7. All U.S. cases of the Zika virus disease are travel-related. These imported cases happen when a person is infected elsewhere and then visits or returns to the United States. “The first travel-associated Zika virus disease case among U.S. travelers was reported in 2007,” says Haynes. “From 2007 to 2014, a total of 14 returning U.S. travelers had positive Zika virus testing performed at the CDC.” He adds that in all of 2015 and in 2016 to date, at least eight U.S. travelers have tested positive for the Zika virus. “The CDC is still receiving specimens for Zika virus testing from returning U.S. travelers who became ill in 2015 or 2016,” he cautions, which means the counts could get higher.
8. Travelers probably won’t bring infected mosquitoes along with them. “It’s extremely unlikely that mosquitoes would be carried back to the United States by citizens traveling abroad,” says Jim Fredericks, PhD, chief entomologist and vice president of technical and regulatory affairs for the nonprofit National Pest Management Association in Fairfax, Virginia. “As adults, mosquitoes are a relatively fragile insect that doesn’t travel very well. In addition, since only a fraction of the total mosquito population in Zika-endemic areas carries the virus, it’s even less likely for an infective mosquito to be brought back alive,” he says. The bigger concern is that a person infected with the virus could pass it along to local mosquito populations.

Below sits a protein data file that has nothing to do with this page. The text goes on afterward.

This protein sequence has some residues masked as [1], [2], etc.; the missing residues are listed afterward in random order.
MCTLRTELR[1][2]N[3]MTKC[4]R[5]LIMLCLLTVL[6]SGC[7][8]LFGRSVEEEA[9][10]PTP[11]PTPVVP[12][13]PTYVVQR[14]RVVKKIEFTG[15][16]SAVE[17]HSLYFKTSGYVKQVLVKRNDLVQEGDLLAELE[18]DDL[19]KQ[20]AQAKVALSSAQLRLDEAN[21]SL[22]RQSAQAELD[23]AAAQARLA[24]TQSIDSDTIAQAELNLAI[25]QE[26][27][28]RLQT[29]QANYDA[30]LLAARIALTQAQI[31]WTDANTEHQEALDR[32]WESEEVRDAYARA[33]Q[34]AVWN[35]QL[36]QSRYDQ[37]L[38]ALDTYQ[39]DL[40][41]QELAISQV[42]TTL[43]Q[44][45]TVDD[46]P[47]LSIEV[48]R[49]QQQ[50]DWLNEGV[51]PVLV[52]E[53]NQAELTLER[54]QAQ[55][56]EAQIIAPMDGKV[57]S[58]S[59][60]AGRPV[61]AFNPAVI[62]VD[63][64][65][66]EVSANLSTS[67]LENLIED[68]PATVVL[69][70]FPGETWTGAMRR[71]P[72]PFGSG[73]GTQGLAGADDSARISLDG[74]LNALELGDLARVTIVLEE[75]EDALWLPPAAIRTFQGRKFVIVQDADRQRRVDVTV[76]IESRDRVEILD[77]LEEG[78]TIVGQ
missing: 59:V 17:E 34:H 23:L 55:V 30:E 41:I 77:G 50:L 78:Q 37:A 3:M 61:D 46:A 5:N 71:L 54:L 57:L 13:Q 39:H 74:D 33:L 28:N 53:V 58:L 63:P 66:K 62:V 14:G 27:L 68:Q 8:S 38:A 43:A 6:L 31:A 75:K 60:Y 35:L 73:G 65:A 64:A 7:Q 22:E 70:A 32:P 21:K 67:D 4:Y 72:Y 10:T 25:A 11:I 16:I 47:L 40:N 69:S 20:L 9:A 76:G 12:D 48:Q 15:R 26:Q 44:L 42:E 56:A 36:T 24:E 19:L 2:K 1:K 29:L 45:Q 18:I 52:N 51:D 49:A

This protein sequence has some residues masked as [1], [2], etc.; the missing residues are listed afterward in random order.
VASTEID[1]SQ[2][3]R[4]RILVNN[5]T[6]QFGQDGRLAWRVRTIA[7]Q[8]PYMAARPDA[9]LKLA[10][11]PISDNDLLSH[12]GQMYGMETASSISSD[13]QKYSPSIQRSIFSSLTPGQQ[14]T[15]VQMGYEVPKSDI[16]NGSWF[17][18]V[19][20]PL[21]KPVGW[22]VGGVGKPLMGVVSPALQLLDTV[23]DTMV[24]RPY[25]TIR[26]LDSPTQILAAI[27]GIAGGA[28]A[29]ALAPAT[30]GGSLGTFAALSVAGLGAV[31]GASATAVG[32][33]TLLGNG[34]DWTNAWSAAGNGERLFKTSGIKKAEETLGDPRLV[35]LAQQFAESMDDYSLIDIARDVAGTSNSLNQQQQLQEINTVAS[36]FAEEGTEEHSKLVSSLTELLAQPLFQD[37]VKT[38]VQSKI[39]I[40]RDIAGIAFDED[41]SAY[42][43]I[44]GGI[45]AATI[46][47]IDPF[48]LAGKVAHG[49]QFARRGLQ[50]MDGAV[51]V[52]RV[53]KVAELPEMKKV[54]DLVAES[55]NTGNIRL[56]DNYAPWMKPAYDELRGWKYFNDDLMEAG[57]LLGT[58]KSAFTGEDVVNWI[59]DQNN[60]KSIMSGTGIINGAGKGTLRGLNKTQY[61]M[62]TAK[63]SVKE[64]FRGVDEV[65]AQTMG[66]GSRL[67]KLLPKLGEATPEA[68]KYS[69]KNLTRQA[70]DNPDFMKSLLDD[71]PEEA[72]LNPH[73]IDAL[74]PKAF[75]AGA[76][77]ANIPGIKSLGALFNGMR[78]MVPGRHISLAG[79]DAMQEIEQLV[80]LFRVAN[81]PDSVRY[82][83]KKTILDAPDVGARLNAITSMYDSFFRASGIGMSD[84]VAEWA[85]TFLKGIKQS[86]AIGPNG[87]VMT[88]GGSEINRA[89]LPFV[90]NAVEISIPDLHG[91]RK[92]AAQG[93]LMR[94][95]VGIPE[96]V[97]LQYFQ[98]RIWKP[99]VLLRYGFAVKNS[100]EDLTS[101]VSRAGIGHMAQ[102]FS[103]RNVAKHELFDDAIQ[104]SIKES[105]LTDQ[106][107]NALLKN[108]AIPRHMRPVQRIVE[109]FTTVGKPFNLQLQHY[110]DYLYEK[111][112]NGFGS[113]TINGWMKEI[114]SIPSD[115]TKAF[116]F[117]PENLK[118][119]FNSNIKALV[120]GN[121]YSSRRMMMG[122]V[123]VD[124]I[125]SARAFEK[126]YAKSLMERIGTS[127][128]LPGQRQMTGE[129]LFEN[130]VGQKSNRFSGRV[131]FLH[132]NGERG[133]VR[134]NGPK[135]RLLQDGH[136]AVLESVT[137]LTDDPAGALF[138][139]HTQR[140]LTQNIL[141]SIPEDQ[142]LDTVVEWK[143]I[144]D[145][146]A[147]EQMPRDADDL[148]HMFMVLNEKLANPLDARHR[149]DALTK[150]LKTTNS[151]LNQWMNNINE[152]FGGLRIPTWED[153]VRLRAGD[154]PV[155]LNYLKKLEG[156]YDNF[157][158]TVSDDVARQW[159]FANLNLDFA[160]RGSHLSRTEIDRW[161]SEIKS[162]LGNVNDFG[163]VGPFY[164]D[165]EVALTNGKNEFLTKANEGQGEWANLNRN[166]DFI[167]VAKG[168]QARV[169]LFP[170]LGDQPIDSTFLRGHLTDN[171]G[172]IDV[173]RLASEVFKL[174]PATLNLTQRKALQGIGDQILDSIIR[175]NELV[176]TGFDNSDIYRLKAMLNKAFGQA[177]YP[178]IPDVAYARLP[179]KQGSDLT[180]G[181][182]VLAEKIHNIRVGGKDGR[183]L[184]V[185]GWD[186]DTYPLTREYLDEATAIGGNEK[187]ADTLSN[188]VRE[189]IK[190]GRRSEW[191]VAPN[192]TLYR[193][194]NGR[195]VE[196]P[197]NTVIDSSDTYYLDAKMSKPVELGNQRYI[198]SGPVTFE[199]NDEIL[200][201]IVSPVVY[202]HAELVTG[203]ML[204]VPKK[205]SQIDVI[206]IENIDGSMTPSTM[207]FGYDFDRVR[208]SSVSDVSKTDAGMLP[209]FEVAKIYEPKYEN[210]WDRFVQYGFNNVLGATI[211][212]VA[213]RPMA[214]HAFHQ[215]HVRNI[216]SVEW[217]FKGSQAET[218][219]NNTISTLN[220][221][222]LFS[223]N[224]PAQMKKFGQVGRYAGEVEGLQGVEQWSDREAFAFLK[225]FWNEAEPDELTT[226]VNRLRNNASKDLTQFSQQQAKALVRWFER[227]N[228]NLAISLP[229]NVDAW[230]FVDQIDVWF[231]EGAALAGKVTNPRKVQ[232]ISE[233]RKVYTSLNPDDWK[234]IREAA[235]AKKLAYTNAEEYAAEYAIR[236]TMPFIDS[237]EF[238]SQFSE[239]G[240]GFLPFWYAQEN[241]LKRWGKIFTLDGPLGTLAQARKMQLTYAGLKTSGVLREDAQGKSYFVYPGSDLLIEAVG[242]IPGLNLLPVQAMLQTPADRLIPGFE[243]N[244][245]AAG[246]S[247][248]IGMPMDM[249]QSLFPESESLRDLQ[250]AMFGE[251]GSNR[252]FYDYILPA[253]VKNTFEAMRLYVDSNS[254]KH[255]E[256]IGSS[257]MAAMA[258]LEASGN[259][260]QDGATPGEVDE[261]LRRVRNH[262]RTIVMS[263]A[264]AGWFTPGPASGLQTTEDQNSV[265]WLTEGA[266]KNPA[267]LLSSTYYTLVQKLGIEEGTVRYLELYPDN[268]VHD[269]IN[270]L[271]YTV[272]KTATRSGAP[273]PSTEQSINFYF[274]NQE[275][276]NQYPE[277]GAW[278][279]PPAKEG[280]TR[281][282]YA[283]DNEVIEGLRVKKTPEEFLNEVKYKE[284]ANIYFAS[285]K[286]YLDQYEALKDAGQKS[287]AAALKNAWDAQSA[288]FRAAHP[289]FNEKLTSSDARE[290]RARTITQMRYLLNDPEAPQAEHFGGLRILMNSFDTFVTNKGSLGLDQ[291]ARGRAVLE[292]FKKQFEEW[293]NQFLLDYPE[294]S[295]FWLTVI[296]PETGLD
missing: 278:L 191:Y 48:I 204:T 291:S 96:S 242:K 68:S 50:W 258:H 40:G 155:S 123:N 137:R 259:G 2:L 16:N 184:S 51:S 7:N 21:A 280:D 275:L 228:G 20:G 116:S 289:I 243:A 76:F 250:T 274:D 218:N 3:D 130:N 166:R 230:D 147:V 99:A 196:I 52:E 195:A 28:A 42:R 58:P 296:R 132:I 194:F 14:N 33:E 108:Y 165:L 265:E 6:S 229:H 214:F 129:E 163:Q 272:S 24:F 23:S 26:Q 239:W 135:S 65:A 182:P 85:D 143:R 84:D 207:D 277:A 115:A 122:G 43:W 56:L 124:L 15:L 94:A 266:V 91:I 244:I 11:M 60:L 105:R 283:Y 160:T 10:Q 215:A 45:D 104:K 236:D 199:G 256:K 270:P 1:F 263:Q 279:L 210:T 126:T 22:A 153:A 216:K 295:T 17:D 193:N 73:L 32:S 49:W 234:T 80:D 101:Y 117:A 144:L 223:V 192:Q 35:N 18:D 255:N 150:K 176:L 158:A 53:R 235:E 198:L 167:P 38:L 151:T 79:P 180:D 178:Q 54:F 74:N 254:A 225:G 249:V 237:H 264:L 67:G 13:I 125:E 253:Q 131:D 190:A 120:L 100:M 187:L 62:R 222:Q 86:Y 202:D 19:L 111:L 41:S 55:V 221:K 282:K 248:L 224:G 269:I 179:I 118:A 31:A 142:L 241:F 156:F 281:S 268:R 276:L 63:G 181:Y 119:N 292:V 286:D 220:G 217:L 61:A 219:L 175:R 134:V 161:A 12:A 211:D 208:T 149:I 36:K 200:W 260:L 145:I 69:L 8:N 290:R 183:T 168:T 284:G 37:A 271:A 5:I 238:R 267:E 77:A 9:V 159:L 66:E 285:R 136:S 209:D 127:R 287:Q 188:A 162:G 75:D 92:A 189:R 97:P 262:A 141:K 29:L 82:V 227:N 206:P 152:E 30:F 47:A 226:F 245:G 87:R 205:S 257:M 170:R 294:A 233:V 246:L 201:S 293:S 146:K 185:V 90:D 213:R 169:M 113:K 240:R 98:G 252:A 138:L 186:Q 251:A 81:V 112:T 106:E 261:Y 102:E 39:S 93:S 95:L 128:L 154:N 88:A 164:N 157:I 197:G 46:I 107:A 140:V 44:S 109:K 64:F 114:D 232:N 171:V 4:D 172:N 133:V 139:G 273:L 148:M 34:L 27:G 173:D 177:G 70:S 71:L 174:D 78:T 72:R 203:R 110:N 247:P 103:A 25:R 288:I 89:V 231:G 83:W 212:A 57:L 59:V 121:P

9. You can help prevent Zika infection by using insect repellents. Travelers going to areas with current Zika outbreaks can take steps to avoid catching the virus. “The best way to avoid mosquito bites is to use a repellent containing at least 20 percent DEET, picaridin, oil of lemon-eucalyptus, or IR3535 when venturing outdoors, especially near dawn and dusk when mosquitoes are most active,” says Dr. Fredericks. “Whenever possible, it also makes sense to wear long sleeves and pants when outside during these times,” he says.
10. Mosquito control can help prevent Zika. Controlling the insect vector by cutting down on mosquito breeding is one way to prevent spread of this and other mosquito-borne viruses. Breeding sites include water-filled habitats like plant containers and toilets inside the home, and puddles, birdbaths, and pooled water outdoors. Chemical pesticides can kill mosquitoes, but use them carefully to prevent contamination that could be harmful to your health, notes the CDC.
More on the Zika virus on Yahoo Health:
This article originally appeared on EverydayHealth.com: 10 Essential Facts About the Zika Virus
By Jennifer J. Brown, PhD, Everyday Health Editor
Medically reviewed by Chad Tewell, MD